3. Serve Warm: Ladle the hot soup into bowls, making sure to get a good mix of meatballs and vegetables in each one. Serve immediately to enjoy the full spectrum of flavors and warmth that this traditional Japanese soup offers.

Following these steps will not only allow us to pay homage to the rich culinary tradition of Japan but also enjoy a bowl of nikusui that warms the heart and soul. Each ingredient plays a crucial role, contributing to the soup’s depth of flavor and comforting qualities.

Serving Suggestions

Now that our nikusui is ready, let’s talk about how to serve it to truly honor its flavors and make it a memorable meal.


Pairing the right side dishes with nikusui can elevate this meal into a feast for the senses. We recommend serving it with a bowl of steamed rice to soak up the delicious soup. For a well-rounded meal, add a side of pickled vegetables such as radish or cucumber for a refreshing crunch that contrasts beautifully with the savory soup. If you’re looking to keep everything traditional, a small dish of tamagoyaki (Japanese sweet omelet) could add a delightful sweetness and protein. These accompaniments not only complement the flavors of the nikusui but also ensure a balanced nutritional profile.

Garnishing Tips

A beautifully garnished bowl of nikusui not only enhances its flavors but also its visual appeal. Before serving, sprinkle some finely chopped green onions on top for a fresh, sharp taste that cuts through the richness of the broth. A few drops of sesame oil can add a nutty aroma, deepening the overall flavor of the dish. For those who enjoy a bit of spice, a light sprinkle of shichimi togarashi (Japanese seven spice blend) can introduce a pleasant heat and complexity. Lastly, for a citrusy undertone, a little zest of yuzu or lemon can brighten up the hearty soup, creating a perfect harmony of flavors in every spoonful.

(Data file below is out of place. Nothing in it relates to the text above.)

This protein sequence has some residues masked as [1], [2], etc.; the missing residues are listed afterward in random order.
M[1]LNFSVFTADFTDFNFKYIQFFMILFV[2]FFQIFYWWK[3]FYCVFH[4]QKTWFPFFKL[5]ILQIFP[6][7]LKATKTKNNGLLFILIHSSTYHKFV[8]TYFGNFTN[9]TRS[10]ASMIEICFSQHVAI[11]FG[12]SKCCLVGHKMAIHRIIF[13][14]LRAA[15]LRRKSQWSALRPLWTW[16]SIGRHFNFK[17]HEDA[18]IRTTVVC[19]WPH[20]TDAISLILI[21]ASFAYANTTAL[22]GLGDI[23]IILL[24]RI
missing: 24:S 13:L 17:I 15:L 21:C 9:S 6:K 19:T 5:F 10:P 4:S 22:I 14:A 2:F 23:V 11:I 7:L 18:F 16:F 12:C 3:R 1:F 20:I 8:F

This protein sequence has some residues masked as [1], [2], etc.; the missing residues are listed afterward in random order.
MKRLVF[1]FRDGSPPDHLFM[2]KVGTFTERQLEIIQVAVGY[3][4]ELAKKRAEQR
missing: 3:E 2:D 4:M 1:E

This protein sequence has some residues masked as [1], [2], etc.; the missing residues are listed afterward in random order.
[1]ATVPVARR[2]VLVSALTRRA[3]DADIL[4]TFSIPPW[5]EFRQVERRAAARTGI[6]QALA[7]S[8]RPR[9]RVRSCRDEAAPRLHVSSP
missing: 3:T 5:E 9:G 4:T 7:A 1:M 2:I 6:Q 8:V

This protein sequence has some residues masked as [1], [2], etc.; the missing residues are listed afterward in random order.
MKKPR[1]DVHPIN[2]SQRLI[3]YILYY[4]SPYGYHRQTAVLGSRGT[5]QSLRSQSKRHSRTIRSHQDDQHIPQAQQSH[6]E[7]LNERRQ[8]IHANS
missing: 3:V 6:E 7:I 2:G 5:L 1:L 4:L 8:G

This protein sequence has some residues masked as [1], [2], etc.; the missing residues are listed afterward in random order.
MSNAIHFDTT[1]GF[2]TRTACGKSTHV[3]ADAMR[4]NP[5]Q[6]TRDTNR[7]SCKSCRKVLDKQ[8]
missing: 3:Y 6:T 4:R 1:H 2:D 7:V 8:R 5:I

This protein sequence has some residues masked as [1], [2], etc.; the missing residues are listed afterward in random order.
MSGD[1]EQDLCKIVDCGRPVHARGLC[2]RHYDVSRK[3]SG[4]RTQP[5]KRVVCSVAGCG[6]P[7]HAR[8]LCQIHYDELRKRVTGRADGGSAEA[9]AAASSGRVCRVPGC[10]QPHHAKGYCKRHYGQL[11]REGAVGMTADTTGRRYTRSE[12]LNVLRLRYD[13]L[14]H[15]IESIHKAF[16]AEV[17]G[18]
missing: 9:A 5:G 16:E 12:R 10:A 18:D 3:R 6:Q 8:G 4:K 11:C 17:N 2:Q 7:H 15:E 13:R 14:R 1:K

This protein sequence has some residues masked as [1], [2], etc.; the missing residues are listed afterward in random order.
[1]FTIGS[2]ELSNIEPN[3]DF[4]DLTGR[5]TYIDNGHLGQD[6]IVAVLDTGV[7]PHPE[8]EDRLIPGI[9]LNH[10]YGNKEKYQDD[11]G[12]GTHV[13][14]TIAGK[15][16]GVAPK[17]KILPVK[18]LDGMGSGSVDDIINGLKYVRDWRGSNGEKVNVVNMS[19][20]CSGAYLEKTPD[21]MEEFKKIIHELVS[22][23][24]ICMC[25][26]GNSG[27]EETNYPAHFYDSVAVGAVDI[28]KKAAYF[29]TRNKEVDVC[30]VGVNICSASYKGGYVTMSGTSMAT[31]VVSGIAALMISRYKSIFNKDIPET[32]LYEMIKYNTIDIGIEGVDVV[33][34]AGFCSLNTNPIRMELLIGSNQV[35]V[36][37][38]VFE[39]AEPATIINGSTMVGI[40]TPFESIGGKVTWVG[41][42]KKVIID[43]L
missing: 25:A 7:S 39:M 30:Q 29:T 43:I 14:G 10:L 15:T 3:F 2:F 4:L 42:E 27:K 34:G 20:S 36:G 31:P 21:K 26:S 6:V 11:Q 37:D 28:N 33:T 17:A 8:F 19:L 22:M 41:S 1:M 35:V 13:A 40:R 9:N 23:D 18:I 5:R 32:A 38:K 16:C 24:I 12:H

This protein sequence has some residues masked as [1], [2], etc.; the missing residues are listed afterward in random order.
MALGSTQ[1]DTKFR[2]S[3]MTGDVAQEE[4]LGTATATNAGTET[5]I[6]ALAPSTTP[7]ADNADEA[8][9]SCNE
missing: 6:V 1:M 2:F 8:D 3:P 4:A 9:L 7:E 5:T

Storage and Reheating Tips

Storing and reheating nikusui correctly is key to preserving its taste and texture for later enjoyment. Here, we’ll guide you through the best practices to ensure your nikusui remains as delightful as when it was first made.

Storing Leftover Nikusui

  1. Cool it Down: Allow the nikusui to cool down to room temperature before storing. However, don’t leave it out for more than 2 hours to avoid bacterial growth.
  2. Separate Components: If possible, store the broth and nikusui balls separately. This step is crucial to maintaining the quality of the meatballs and the integrity of the broth.
  3. Airtight Containers: Transfer the cooled soup and meatballs into airtight containers. Glass containers are preferred as they don’t absorb flavors and are easier to check contents.
  4. Refrigeration: Place the containers in the refrigerator. Nikusui can be kept for up to 3-4 days when refrigerated properly.

Freezing Nikusui

  1. Freeze Separately: Freeze the broth and nikusui balls in separate airtight containers or freezer bags. This method helps in retaining the texture of the meatballs and the broth’s flavor profile.
  2. Label Containers: Always label the containers with the freezing date. Nikusui can be stored in the freezer for up to one month.
  3. Thawing: When ready to eat, transfer the frozen nikusui from the freezer to the refrigerator to thaw overnight. Avoid thawing at room temperature to prevent bacterial growth.

Reheating Nikusui

  1. Thaw Completely: Ensure the nikusui, whether from the refrigerator or freezer, is completely thawed.
  2. Low to Medium Heat: Transfer the nikusui to a pot and reheat on low to medium heat. Avoid boiling vigorously as it can affect the meatballs’ texture and soup’s clarity.
  3. Stir Occasionally: Stir the soup occasionally to ensure even heating and to prevent ingredients from sticking to the bottom of the pot.
  4. Taste and Adjust: After reheating, taste the nikusui and adjust the seasoning if necessary. Sometimes, a dash of soy sauce or a sprinkle of salt can refresh the flavors.
  5. Serve Immediately: Once heated through, serve the nikusui immediately. Reheating multiple times


We’ve walked through the delightful journey of making nikusui, a dish that not only warms the belly but also the heart. Embracing the rich tapestry of Japan’s food culture, we’ve learned the significance of each ingredient and the care needed in preparation. Our tips on storage and reheating ensure that this comforting soup can be savored to the last drop, maintaining its soul-soothing flavors and textures. Whether you’re a seasoned chef or a curious cook, we hope nikusui finds a special place in your kitchen and on your dining table. Here’s to many more meals that bring us closer to the world and to each other. Happy cooking!

Related Posts:

Leave a Comment